If you look into the headphone option the other options become important because many headphone require more voltage and current than a PC may deliver.  There are many reasons to "upgrade", first and foremost should be sound quality improvement.


Take a look at HeadRoom's PC listening section:



Head over to InnerFidelity.com and dig around Tyll's Wall of Fame:



You may also want to look at the $200 and under amp shoot out here:



This amp measurement post is also interested:


Edited by NA Blur - 12/6/13 at 1:52pm
post #3 of 7
Thread Starter 

Thanks for your input and HDTracks.com looks like an awesome website. Based on your input, I think I will invest my money in an external DAC and some 24bit/96KHz Albums. My Macbook Pro is quiet with DT-770 pro but I hear some hisses with more sensitive IEM (1964-T). It can also drive my DT-770 Pro and ATH-M50 loud enough so I won't need an amp immediately unless I buy power hungry headphones like HE-400 or HE-500 headphones in the future.


I listen to wide range of music - anywhere from Classic Rock, Blues Rock, Alternative, Pop, to Hip hop/Rap. I have a question though. Is there noticeable difference between 24/96KHz and 24/192KHz DAC? Also should I avoid connecting DAC with an USB cable if I have another like an optical Toslink connection available?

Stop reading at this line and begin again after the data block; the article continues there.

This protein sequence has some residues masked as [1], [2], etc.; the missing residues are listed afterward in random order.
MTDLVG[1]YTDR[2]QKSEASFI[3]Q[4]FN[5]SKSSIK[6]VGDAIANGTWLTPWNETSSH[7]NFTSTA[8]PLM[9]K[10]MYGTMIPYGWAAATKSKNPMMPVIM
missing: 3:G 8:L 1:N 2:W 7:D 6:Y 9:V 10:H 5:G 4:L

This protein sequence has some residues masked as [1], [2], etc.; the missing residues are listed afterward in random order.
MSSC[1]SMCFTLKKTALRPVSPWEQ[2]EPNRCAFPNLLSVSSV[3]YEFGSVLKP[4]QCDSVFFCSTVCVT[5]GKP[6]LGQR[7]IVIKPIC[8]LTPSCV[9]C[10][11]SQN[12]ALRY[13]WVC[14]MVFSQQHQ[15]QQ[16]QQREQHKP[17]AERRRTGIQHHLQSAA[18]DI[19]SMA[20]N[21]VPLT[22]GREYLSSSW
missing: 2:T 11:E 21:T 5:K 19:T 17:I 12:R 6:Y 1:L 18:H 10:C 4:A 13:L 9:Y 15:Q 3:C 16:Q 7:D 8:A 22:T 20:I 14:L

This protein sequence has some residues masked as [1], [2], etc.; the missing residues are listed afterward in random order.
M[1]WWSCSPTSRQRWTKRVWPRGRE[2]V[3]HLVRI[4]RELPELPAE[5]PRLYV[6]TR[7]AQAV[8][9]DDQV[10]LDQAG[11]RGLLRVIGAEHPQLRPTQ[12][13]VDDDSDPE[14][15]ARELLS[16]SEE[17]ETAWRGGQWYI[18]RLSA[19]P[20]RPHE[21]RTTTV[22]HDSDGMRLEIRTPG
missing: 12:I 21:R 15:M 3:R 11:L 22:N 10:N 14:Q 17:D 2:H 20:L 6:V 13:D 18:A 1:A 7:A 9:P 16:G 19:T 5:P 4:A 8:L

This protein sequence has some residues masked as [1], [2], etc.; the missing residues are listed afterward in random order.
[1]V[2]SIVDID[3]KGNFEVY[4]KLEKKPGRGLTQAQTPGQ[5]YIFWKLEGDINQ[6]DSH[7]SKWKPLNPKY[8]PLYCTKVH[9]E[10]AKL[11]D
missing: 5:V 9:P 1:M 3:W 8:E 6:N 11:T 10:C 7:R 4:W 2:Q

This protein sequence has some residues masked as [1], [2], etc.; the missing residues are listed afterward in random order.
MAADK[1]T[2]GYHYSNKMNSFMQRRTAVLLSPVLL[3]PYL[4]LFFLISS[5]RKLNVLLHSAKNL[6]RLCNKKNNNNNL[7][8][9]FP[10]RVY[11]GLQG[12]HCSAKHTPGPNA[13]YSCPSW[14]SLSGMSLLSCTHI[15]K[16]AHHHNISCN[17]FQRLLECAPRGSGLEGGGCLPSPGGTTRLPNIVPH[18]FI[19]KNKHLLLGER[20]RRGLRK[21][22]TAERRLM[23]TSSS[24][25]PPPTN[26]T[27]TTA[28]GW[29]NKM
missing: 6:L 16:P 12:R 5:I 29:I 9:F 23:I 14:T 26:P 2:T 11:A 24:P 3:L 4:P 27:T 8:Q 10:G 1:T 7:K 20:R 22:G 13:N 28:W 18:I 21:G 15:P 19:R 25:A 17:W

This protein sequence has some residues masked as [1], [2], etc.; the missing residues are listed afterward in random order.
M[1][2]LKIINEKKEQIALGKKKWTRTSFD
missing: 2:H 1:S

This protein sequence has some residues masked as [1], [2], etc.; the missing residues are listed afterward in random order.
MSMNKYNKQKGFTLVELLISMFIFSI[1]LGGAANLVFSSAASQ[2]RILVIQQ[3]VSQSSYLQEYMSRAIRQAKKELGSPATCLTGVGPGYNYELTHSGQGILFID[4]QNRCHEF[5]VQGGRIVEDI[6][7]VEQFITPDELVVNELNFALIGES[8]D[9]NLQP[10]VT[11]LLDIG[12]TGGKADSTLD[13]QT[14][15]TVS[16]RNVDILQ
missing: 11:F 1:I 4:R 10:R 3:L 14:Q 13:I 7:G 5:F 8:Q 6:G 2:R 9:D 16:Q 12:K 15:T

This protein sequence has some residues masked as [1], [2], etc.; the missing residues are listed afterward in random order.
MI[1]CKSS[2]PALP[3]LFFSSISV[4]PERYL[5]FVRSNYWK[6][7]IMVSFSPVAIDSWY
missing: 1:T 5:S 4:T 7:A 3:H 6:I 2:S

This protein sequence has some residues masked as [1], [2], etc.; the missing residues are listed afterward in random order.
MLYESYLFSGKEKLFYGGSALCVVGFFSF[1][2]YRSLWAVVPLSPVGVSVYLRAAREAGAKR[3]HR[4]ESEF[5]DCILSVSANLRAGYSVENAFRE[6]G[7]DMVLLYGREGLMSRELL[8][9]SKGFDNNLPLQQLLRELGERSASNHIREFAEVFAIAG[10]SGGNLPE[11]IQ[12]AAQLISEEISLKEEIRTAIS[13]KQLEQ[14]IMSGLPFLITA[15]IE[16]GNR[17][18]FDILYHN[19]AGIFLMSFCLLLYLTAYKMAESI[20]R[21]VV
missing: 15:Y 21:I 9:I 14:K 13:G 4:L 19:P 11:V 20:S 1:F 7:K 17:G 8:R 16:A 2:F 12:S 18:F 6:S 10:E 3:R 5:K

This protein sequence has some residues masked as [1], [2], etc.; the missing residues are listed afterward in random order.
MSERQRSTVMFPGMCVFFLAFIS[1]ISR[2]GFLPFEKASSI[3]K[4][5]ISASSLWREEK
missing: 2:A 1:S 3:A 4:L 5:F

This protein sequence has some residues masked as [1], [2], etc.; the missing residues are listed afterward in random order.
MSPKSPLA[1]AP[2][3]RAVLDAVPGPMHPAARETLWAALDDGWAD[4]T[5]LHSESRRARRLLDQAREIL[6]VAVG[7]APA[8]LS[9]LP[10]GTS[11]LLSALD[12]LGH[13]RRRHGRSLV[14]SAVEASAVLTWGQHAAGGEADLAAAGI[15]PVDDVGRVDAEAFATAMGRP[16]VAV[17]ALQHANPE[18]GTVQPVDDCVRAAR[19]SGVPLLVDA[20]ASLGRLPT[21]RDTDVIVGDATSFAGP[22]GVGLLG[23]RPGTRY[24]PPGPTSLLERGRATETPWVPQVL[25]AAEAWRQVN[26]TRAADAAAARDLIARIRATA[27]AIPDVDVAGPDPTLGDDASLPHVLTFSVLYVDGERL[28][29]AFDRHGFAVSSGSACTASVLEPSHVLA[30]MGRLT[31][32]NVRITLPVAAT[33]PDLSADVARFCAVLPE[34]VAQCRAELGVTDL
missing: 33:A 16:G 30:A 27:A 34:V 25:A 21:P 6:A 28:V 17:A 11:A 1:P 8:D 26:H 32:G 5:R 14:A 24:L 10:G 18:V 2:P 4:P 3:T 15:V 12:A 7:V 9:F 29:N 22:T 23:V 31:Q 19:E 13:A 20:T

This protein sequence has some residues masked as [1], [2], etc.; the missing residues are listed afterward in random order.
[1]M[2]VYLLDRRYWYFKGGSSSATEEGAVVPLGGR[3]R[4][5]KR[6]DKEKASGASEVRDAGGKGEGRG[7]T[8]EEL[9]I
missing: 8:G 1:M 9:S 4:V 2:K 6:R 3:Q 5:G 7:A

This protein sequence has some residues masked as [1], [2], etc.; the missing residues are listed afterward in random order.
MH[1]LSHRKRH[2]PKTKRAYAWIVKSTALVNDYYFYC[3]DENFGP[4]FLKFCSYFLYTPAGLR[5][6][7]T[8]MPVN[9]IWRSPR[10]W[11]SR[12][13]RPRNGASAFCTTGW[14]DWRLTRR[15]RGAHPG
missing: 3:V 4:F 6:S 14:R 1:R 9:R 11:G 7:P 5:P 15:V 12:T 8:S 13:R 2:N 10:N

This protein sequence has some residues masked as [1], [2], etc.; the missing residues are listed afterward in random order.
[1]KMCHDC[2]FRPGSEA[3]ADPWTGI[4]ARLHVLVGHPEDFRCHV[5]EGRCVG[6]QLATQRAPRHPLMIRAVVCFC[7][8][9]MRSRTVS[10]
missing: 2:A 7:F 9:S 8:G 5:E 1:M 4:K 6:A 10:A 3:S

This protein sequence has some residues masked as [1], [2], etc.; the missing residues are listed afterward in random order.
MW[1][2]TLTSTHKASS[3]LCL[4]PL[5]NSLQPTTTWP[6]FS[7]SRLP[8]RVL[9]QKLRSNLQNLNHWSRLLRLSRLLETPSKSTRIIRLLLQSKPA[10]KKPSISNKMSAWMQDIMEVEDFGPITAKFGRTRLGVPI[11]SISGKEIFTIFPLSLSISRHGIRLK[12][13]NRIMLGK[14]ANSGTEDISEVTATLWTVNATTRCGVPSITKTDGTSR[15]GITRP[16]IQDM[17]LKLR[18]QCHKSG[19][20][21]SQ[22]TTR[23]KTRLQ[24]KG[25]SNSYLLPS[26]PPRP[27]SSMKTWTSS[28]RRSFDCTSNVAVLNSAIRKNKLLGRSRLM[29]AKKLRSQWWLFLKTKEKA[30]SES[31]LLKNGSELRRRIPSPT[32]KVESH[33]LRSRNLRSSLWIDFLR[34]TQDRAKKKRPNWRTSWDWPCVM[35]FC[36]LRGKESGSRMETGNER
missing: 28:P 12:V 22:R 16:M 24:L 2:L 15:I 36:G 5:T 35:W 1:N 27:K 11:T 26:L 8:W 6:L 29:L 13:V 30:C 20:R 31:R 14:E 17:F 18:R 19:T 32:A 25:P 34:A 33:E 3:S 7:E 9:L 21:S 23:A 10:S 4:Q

post #4 of 7
Well, if you are listening to music while you studying, I wouldn't upgrade for that use--no reason to interrupt your studying more wink.gif

Upgrade for when you are able to listen to the music more carefully smily_headphones1.gif
post #5 of 7
Thread Starter 

Well I need to take a break from studying too ya know! :D yeah actually study hall is not really quiet and far from ideal. I would love to be able to use open headphones but can't at the moment.

post #6 of 7
Thread Starter 

I bought an entry-level DAC (Audioengine D1) and WOW what a difference it makes! :) On macbook pro, I couldn't hear the difference between 16/44.1 and 24/96. I was a skeptic at first because I thought CD-quality sounds good enough compared to mp3 and I thought 24/196 is an overkill. WRONG!


I listened to Hotel California and high hat and crash cymbal sounds really smooth like butter in my ears. I thought it was a remastered version of the same song. I guess to test more thoroughly I would have to make 16/44.1KHZ FLAC from 24/192KHz source file. There is more separation between instruments and the same song sounds more dynamic, detailed, and musical. Even CD-quality FLAC files sounds more musical than my Macbook pro and God forbid my iPod Touch 2G. I can't believe what a big difference it makes.


Great suggestion, NA Blur! :beyersmile: I am going to collect more HD audio files and get an amp and better headphones in the future but I'm happy with the result I got for $170 dollars.

post #7 of 7

A DAC can make a huge difference with PC listening.  I am glad you have a positive result and are enjoying music more.